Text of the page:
While walking by the river you’ll be pestered to take a boat trip. There are many options, from large boats which serve dinner to small wooden row boats. We went on one of the small boats and it only cost us 50,000 dong (around $2) for a half hour trip down the river for two people.
Explore the My Son ruins
One of the most popular things to do in Hoi An is visit the nearby My Son ruins. Tours cost around $5 (not including the entrance ticket) or you can rent a car and driver. These ancient Cham ruins, dating back to the 8th century, aren’t quite as impressive as Angkor Wat or Ayutthaya, but a trip to the temples is still a nice way to spend half a day.
FURTHER READING: My Son Ruins, Vietnam: Take a Tour or Do It Yourself?
Hike the Marble Mountains
This group of limestone hills between Hoi An and Da Nang makes for the perfect day trip from Hoi An. Catch a bus from Hoi An, which takes around 40 minutes, and then hike between the cave shrines and viewpoints. Some people have described it as kitchy but I really enjoyed it. It gets pretty busy in the late morning so try and get there early. After visiting Marble Mountains you can continue on to Da Nang, where you can ride a motorbike over the Hai Van Pass or relax at the beach.
Eat Local Food in Hoi An
I don’t often write about food on this blog but since I spent so long in Hoi An I’ll a few culinary highlights with you, seeing as eating local food is one of the most enjoyable things to do in Hoi An. Cau Lau is the local noodle dish in Hoi An. It’s a mix of thick noodles, pork, crispy pork fat and local greens – it’s the nicest noodle dish that I’ve tried in Vietnam, so much better than pho! White rose (a kind of steamed dumpling) is another local favourite and of course you can find tasty Vietnamese spring rolls in most restaurants. There’s a small restaurant on Hai Ba Trang (which is a street) about seven minutes walk from the old town which serves BBQ pork and “broken rice” – I probably ate that around 20 times! Also, make sure to try the best banh mi (sandwich) in Vietnam at Ban Mi Phuong. If you’re looking for high quality Indian food head to Ganesh — the butter chicken there is world class.
Relax at a Cafe
There are countless cafes spread throughout Hoi An and they are great places to escape the midday heat. My favourite cafe in Hoi An is Faifo Coffee, not because of the food or the coffee but because of the views. The rooftop area looks out over one of the old town streets as well as a sea of brown roofs. It gets pretty full with photographers but it’s definitely one of the best things to do in Hoi An.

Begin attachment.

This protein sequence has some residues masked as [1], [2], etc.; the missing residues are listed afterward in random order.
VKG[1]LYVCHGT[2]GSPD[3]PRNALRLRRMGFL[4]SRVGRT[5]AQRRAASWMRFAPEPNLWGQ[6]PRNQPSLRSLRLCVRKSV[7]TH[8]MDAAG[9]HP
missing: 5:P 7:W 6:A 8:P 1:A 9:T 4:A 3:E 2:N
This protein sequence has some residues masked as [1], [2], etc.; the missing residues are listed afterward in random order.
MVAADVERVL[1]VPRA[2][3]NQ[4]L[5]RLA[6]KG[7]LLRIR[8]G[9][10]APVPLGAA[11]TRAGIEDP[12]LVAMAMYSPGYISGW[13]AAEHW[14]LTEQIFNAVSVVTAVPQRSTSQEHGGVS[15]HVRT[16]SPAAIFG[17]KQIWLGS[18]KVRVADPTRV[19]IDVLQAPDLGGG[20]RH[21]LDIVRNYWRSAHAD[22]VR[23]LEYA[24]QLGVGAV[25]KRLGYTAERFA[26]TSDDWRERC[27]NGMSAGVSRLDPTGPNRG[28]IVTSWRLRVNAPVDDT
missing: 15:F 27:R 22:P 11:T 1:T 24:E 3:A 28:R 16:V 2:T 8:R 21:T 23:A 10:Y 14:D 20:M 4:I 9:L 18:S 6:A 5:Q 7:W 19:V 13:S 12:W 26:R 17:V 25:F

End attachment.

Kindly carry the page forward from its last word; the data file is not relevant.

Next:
Sometimes referred to as shopping, buying stuff is one of the most popular things to do in Hoi An. There are dozens of tailor shops in Hoi An — most of them don’t actually make their own clothes though (they outsource it) so quality does vary.
You can find pretty much anything in the shops of the old town, from movie memorabilia to lanterns. If you want to shop like the the locals head to the market. We bought heaps of fruits and vegetables there while living in Hoi An, but we had to bargain pretty hard even when people realised that we were living in town!
A Brief History of Hoi An
Hoi An was founded in (or close to) 1595 by the Nguyễn lords and flourished as an important trading port well into the 18th Century. An exotic mix of Chinese, Japanese (who believed the dragon, AKA the heart of Asia, lived under Hoi An), Vietnamese, Portuguese and French influences have shaped the history and architecture of Hoi An and made it into one of the best preserved and most beautiful old towns in Southeast Asia. The collapse of the Nguyễn lords in the late 18th Century led to the decline of Hoi An. Today it is thriving as a magnet for all sorts of tourists, from wealthy Chinese tour groups to budget backpackers making their way through Vietnam.
FURTHER READING: Find out why Hoi An is a UNESCO World Heritage Site
A Hoi An Travel Tip
If you’re travelling in Vietnam you’ll eventually get frustrated by the ridiculously low withdrawal limits at most ATMs. These machines will often only allow you to get out the equivalent of $100 or $200, which means you’re wasting a lot of money on bank fees. MB (Military Bank) doesn’t seem to have any withdrawal limit. I was able to withdraw 12,000,000 dong, which is over $500 USD. I’m pretty sure you could get more; it might depend on your withdrawal limit back home though. There is an MB ATM on Hai Ba Trang, around a five minute walk from the broken rice restaurant.
I spent around four months in Hoi An and really enjoyed my time there. It’s an awesome little city and it’s retained it’s heritage and old world atmosphere better than most places in Asia. There are so many things to do in Hoi An and you’ll need at least a few days to do them — try and spend as long as you can there!
What do you think about my list of things to do in Hoi An? Is it as good as the title suggests? Let me know in the comments below!